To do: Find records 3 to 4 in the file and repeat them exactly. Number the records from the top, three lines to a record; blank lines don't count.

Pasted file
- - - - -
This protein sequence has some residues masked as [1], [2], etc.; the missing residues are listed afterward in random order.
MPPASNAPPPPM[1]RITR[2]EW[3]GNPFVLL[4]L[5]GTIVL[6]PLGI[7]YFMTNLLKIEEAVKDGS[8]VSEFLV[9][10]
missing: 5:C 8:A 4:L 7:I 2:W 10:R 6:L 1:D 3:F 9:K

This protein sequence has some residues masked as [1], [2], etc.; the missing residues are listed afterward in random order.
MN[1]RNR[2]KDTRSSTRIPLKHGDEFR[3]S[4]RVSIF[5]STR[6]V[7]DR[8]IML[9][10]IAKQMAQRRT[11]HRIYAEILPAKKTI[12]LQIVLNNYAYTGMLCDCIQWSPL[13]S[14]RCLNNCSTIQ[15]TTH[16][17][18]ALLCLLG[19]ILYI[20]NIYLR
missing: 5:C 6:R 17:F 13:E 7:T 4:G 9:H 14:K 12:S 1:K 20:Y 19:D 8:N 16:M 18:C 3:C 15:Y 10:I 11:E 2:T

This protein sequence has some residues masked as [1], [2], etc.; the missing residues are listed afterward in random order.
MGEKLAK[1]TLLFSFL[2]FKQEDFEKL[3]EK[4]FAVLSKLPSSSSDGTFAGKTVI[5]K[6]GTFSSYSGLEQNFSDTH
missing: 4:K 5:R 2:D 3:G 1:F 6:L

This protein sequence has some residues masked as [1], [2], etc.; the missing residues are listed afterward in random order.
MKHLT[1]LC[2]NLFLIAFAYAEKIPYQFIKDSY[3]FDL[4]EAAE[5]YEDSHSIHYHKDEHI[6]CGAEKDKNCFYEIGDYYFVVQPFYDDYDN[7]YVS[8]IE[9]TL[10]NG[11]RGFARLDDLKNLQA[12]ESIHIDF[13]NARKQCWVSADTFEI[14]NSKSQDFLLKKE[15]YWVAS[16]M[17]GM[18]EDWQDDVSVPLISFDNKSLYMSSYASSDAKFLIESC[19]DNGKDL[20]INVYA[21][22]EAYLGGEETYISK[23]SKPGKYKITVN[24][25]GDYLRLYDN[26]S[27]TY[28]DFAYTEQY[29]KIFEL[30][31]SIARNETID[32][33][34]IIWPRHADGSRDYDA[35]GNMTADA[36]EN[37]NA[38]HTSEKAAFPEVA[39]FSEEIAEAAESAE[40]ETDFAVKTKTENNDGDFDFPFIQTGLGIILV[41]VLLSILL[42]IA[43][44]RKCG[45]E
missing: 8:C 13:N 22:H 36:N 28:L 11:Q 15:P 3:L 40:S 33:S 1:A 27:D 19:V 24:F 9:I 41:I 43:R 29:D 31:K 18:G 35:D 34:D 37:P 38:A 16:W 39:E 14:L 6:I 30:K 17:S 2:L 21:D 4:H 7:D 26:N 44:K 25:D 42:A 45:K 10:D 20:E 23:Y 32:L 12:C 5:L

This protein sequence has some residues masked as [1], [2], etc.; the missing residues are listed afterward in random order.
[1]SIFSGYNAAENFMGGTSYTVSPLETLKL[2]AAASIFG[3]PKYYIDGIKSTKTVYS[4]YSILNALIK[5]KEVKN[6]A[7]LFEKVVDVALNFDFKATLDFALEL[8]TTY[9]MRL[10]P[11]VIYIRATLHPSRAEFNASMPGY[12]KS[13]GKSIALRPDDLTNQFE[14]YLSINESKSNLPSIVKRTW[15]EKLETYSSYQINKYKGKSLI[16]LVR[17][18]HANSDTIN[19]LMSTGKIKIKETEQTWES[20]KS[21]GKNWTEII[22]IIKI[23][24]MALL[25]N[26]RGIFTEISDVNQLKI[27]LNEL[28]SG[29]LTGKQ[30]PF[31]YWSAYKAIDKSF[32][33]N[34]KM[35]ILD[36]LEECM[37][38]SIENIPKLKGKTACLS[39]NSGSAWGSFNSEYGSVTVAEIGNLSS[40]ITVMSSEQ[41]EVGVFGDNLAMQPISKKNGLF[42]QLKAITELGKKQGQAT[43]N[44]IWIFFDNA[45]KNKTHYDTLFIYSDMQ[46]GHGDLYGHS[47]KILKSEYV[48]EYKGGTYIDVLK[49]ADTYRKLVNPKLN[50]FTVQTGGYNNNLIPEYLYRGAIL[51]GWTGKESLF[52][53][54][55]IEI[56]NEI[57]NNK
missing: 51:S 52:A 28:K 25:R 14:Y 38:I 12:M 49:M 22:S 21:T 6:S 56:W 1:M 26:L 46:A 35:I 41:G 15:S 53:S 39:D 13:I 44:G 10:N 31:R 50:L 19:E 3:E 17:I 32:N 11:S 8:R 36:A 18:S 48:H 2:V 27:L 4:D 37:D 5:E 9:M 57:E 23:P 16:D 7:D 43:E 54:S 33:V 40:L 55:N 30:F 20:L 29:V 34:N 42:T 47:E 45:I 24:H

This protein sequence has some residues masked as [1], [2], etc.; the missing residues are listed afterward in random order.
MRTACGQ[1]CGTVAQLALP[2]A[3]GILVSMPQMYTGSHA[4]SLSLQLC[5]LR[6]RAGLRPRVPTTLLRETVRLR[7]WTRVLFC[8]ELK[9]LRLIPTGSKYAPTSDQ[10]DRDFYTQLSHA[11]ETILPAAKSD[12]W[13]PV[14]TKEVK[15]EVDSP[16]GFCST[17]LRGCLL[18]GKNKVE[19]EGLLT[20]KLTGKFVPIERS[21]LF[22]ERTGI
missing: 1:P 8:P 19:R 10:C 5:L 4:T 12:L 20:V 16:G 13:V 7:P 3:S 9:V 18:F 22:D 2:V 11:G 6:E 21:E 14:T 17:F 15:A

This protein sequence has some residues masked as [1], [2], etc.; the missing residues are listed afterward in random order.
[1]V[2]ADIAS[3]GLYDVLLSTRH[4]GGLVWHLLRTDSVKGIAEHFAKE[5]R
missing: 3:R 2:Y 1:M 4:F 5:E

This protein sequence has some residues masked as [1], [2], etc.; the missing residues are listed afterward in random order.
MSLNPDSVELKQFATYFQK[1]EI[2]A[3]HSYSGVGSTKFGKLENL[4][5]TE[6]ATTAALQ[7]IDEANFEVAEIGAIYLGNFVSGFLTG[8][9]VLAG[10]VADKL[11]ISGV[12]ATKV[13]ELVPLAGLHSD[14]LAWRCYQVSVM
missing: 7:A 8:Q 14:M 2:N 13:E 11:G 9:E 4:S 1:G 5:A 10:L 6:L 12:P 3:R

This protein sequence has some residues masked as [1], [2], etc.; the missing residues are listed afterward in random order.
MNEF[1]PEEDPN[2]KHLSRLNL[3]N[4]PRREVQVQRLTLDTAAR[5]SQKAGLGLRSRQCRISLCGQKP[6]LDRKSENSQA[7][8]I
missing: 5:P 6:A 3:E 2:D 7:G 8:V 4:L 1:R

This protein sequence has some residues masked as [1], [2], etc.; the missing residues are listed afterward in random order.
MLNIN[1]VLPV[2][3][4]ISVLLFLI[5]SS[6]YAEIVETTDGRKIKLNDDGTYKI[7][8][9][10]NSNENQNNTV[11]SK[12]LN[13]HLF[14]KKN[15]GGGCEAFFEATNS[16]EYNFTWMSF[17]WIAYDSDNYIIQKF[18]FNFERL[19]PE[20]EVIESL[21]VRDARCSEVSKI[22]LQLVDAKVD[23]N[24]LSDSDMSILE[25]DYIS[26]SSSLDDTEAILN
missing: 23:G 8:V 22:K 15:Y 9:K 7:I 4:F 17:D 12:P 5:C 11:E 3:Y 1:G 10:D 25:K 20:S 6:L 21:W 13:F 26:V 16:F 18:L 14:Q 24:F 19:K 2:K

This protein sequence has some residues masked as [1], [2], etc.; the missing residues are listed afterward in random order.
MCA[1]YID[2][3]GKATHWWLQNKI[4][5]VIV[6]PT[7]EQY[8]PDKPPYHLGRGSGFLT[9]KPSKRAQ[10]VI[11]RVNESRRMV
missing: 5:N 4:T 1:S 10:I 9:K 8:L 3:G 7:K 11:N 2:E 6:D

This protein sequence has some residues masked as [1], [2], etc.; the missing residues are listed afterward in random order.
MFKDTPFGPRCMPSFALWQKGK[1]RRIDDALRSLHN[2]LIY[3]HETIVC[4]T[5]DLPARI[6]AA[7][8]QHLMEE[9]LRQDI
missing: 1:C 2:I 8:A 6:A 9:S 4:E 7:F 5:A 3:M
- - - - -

This protein sequence has some residues masked as [1], [2], etc.; the missing residues are listed afterward in random order.
MGEKLAK[1]TLLFSFL[2]FKQEDFEKL[3]EK[4]FAVLSKLPSSSSDGTFAGKTVI[5]K[6]GTFSSYSGLEQNFSDTH
missing: 4:K 5:R 2:D 3:G 1:F 6:L

This protein sequence has some residues masked as [1], [2], etc.; the missing residues are listed afterward in random order.
MKHLT[1]LC[2]NLFLIAFAYAEKIPYQFIKDSY[3]FDL[4]EAAE[5]YEDSHSIHYHKDEHI[6]CGAEKDKNCFYEIGDYYFVVQPFYDDYDN[7]YVS[8]IE[9]TL[10]NG[11]RGFARLDDLKNLQA[12]ESIHIDF[13]NARKQCWVSADTFEI[14]NSKSQDFLLKKE[15]YWVAS[16]M[17]GM[18]EDWQDDVSVPLISFDNKSLYMSSYASSDAKFLIESC[19]DNGKDL[20]INVYA[21][22]EAYLGGEETYISK[23]SKPGKYKITVN[24][25]GDYLRLYDN[26]S[27]TY[28]DFAYTEQY[29]KIFEL[30][31]SIARNETID[32][33][34]IIWPRHADGSRDYDA[35]GNMTADA[36]EN[37]NA[38]HTSEKAAFPEVA[39]FSEEIAEAAESAE[40]ETDFAVKTKTENNDGDFDFPFIQTGLGIILV[41]VLLSILL[42]IA[43][44]RKCG[45]E
missing: 8:C 13:N 22:H 36:N 28:L 11:Q 15:P 3:L 40:S 33:S 1:A 27:D 19:V 24:F 9:I 41:I 43:R 29:D 31:K 18:G 35:D 34:D 37:P 38:A 16:W 39:E 14:L 6:I 30:K 17:S 2:L 21:D 4:H 7:D 26:N 44:K 25:D 42:A 45:K 10:D 20:E 23:Y 32:L 12:C 5:L